Magic and madness; Aiden Sinclair on the chilling history of Colney Hatch Asylum
At Aiden Sinclair's magic show, you won't see any bunnies pulled out of hats or ladies cut in half. Sinclair describes From a Padded Room: An Evening in Colney Hatch Asylum, which plays at 7 p.m. Saturday, September 8, at the Tattered Cover LoDo event hall, as an empathic journey back in time to the very real British asylum and the horrible practices that went on in its halls. Beyond the chilling entertainment, $5 from each ticket sold will go to support SafeHouse Denver, which provides emergency shelter, counseling and advocacy for survivors of domestic violence.
We caught up with Sinclair in advance of the show to learn about the history of Colney Hatch and his mission to raise awareness about domestic abuse.
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Westword: How did the show come about?
Aiden Sinclair: The show came about by coincidence. A friend of mine in Cheyenne is a gentleman named Forrest King and he's an extremely talented artist. And the cool thing about him is all of his painting is really driven toward social issues that a lot of people don't talk about at all. So he did this painting that's called the "Battered Bride," and the first time I saw this painting it was extremely emotional. It's one of those things that's really hard to look at, but you can't look away at the same time.
So he had approached me about doing some magic at a benefit that he had, and as soon as he asked if I would do a benefit I said absolutely. It kind of struck me that normally when I perform magic for people the object of magic is the suspension of reality -- it's to take people away from the world and bring them into some imaginative creation that's somewhat impossible. Generally as a magician, for eighteen years I've been very happy to take people away from their problems. This, however, seemed like something that you needed to bring people to, not away from. And I thought it was important that if you have a bunch of people getting together to donate money to a cause, they should really be conscious of exactly what it is that they're donating to and that they're helping people.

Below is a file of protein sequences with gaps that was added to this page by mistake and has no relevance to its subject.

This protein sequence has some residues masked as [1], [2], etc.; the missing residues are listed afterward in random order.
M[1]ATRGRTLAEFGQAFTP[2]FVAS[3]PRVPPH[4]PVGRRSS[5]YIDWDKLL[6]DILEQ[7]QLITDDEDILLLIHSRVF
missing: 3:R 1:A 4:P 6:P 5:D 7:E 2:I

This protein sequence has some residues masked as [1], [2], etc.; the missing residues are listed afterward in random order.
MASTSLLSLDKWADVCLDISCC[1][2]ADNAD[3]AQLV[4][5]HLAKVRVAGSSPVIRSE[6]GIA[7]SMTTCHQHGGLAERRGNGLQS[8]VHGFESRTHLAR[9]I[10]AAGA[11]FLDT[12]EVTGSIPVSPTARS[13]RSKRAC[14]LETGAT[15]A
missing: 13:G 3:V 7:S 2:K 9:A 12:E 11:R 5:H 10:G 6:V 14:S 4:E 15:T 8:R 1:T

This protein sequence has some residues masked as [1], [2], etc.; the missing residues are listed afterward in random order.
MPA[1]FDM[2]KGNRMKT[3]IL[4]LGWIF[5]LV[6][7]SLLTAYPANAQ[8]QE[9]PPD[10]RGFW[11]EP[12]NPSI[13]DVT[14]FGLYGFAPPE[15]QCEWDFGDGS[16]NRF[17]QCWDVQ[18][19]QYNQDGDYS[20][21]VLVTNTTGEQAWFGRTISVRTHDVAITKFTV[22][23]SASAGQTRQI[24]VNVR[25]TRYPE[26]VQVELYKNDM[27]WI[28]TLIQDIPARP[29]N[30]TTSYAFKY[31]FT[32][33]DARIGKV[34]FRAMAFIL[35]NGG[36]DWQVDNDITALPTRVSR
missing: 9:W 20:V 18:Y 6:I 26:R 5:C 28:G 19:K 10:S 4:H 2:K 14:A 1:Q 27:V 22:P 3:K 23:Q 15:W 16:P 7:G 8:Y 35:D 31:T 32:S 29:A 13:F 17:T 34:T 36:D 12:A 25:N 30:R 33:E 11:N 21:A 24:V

Forrest King, "The Battered Bride."
So we stopped the show and took it off of production and went into pre-production of this show specifically for this cause. Just to raise money for safehouses. So that was the trick. How do you write a show about domestic violence and still have something that's entertaining, that people would want to sit down and watch?
What drew you to the history of Colney Hatch Asylum?
It's an extremely compelling history, and it's also amazing to me that here was this amazing place that from the outside looks like a Victorian estate, it's really gorgeous, the grounds look like the palace of Versailles, and then the most horrible things you can imagine went on behind those gates, inside those buildings.
Under English law up until about 1960 it was really easy for a man to have his wife committed. It basically took two signatures. One of them was a physician who could say that the lady was not of sound mind and body. She could be committed for far less than it would cost to get a divorce. It's extremely tragic. So we started to do some research, we thought that it would be cool to do some sort of dark show about an insane asylum. I really didn't know anything about the history of the asylums in the United Kingdom previous to that, but when we started to do research, it got really scary. We found out this particular institution housed 3,500 patients. It was built in 1851 and 75 percent of the population was women -- and it's determined that now, looking back at the records, it really looks like probably most of them had no mental illness whatsoever. You would see diagnoses like alcoholic dementia, which was probably the most common, and basically a guy would go to a physician and say that when his wife drank her personality changed so severely that he couldn't live with her. And that was enough.
That, alone, is terrible. If you can imagine it was just an innocent person who got in a relationship and for whatever reason that relationship didn't work out, and it was generally people of means who would do this. They were men who had money to pay the asylum bill, and they would have their wives committed. And it was usually without their knowledge or consent in any way.